Apollo, Apollo: “While Jack plans the perfect 50th birthday party for himself, he watches old home videos that inspire him to recreate one of the happiest moments he had as a young boy. Liz’s ex-boyfriend Dennis (Dean Winters) decides to come clean about an addiction, stirring up drama between Liz and Jenna.”

Despite the return of the ever-deplorable Dennus, “Apollo” never quite manages to come together. It includes a mix of decent stories but none of them entertains in the manner I expect from the series. It ends up as an okay episode and that’s about it.


Cutbacks: “Excitement for TGS’s 50th show is quickly replaced by concern about company budget cuts. When Jack is forced to hand out pink slips, Liz does some personal bartering to save her staff.”

After the mediocre “Apollo”, S3 rebounds pretty effectively here. “Cutbacks” doesn’t do anything to dazzle, especially since many of its gags are somewhat predictable, but it still satisfies. I especially like the view of Kenneth in his second job as Jack’s assistant.

Jackie Jormp-Jomp: “Suspended from work, Liz must learn to live without TGS. Meanwhile, when the film studio has second thoughts about releasing Jenna’s Janis Joplin biopic, Jack needs Jenna to create some promotional buzz using her celebrity status.”

Liz’s alternate life with the Women of Leisure is a hoot to see, especially when we hit the big twist; a change-up was inevitable, but the one the show uses comes as an amusing surprise. I’m always happy to see more of Jenna’s movie, and I love the new title. This isn’t one of the season’s best shows, but it’s a good one.

The Ones: “When Jack and Elisa think seriously about their engagement, he seeks advice from Tracy about the reality of married life. Elisa divulges to Liz she is keeping a secret, a prank results in an injury back at TGS, and Jenna loses her cool over an attractive EMT.”

It’s hard to knock an episode in which Fey and Hayek kiss – so I won’t. Plus, it may mark Elisa’s departure from the series, which I regard as a good thing. Add to that a psychotic Jenna and the show works pretty well.

The Natural Order: “Tracy and Liz stop receiving preferential treatment and experience what it means to be each other’s equals. Jack’s mother reveals unpleasant memories about Jack’s father leaving the family. Jenna adopts a pet gibbon and learns the perils of motherhood.”

“Order” feels like a bit of a missed opportunity. It boasts some threads with good potential, but none of them hit paydirt. It also indulges in some additional schmaltz between Jack and his mother, and that’s a trend I just don’t enjoy; they’re more interesting when they’re totally at odds. The show still has some good moments, but it’s a disappointment compared to what it could’ve been.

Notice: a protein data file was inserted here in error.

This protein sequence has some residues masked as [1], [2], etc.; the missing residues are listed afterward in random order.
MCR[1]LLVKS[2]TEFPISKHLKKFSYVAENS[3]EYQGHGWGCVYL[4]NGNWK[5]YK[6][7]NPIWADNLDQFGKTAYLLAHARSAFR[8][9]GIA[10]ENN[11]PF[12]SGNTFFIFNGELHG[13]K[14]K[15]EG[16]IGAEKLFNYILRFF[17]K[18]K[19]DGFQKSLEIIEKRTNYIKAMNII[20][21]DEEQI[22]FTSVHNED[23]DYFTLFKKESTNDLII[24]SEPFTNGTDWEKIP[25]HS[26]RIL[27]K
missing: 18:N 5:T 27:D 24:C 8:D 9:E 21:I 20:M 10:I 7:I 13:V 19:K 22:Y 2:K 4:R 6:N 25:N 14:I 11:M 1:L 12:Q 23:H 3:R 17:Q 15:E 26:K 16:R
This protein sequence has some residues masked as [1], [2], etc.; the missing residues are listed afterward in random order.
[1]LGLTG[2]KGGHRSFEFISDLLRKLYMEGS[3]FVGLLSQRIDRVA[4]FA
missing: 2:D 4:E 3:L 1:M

Mamma Mia: “Liz and Tracy convince Jack to begin the search for his real father (Alan Alda) and Tracy discovers an illegitimate son. Meanwhile, Jenna and Liz fight for the spotlight when Jenna gets recognition for one of Liz’s ideas.”

As the season heads to its close, the soap opera factor ratchets up a notch with the search for Jack’s dad. Unfortunately, it’s not a great one. The Mamma Mia! theme doesn’t get exploited very well, and the other threads don’t quite go anywhere either. Like “Order”, it’s not a bad show, but it’s not a particularly memorable one either, though I do like the Donkey Kong reference.

Kidney Now!: “The TGS staff rallies as Jack’s father’s health hangs in the balance. Liz enjoys newfound fame as a relationship expert. When Tracy’s high school invites him to speak at graduation, Kenneth helps him overcome embarrassing memories.”

S3 ends on an erratic but generally positive note. On the negative side, the charity event to benefit Jack’s dad is something that’s better on paper than in reality; the jokes it involves feel stale and flat. However, Liz’s attempts to become a relationship guru are quite amusing, and the side of things related to Tracy also works. The show doesn’t knock one out of the park, but it finishes things in a reasonably satisfying manner.

The DVD Grades: Picture C+/ Audio B/ Bonus B

30 Rock appears in an aspect ratio of approximately 1.78:1 on these single-sided, double-layered DVDs; the image has been enhanced for 16X9 televisions. If you expect visuals that improve on those of the first two seasons, you won’t find them; S3 looked a lot like its predecessors.

Sharpness varied. Close-ups and two-shots tended to look pretty good, but wider images were usually moderately soft and fuzzy. This made definition inconsistent, though the image usually satisfied since so much of it stayed with closer shots. Some mild instances of jagged edges and shimmering occurred, and I noticed light edge enhancement at times. Source flaws weren’t an issue, though artifacts could make the shows seem grainy. I also noticed moderate bouts of mosquito noise throughout the shows.

For the most part, colors looked fine. The series went with natural hues, and they came across as reasonably vivid and full. Blacks seemed tight and dense, while shadows looked acceptably concise. Not that we got a lot of low-light shots, but when they occurred, they showed decent delineation. Overall, the mix of good and bad left this as a “C+” presentation.

As usual, the Dolby Digital 5.1 soundtrack of 30 Rock seemed acceptable but unexceptional. I didn’t expect a vivid soundfield from a chatty comedy like this, and the audio remained within the limits I anticipated. Music and general ambience dominated. A few scenes used the spectrum a bit more vividly, but nothing memorable occurred along the way.

On the positive side, the overactive surrounds of the past weren’t an issue here. I thought S2 used the back speakers too heavily and became a mild distraction. S3 integrated them in a more natural manner, so they weren’t as prominent.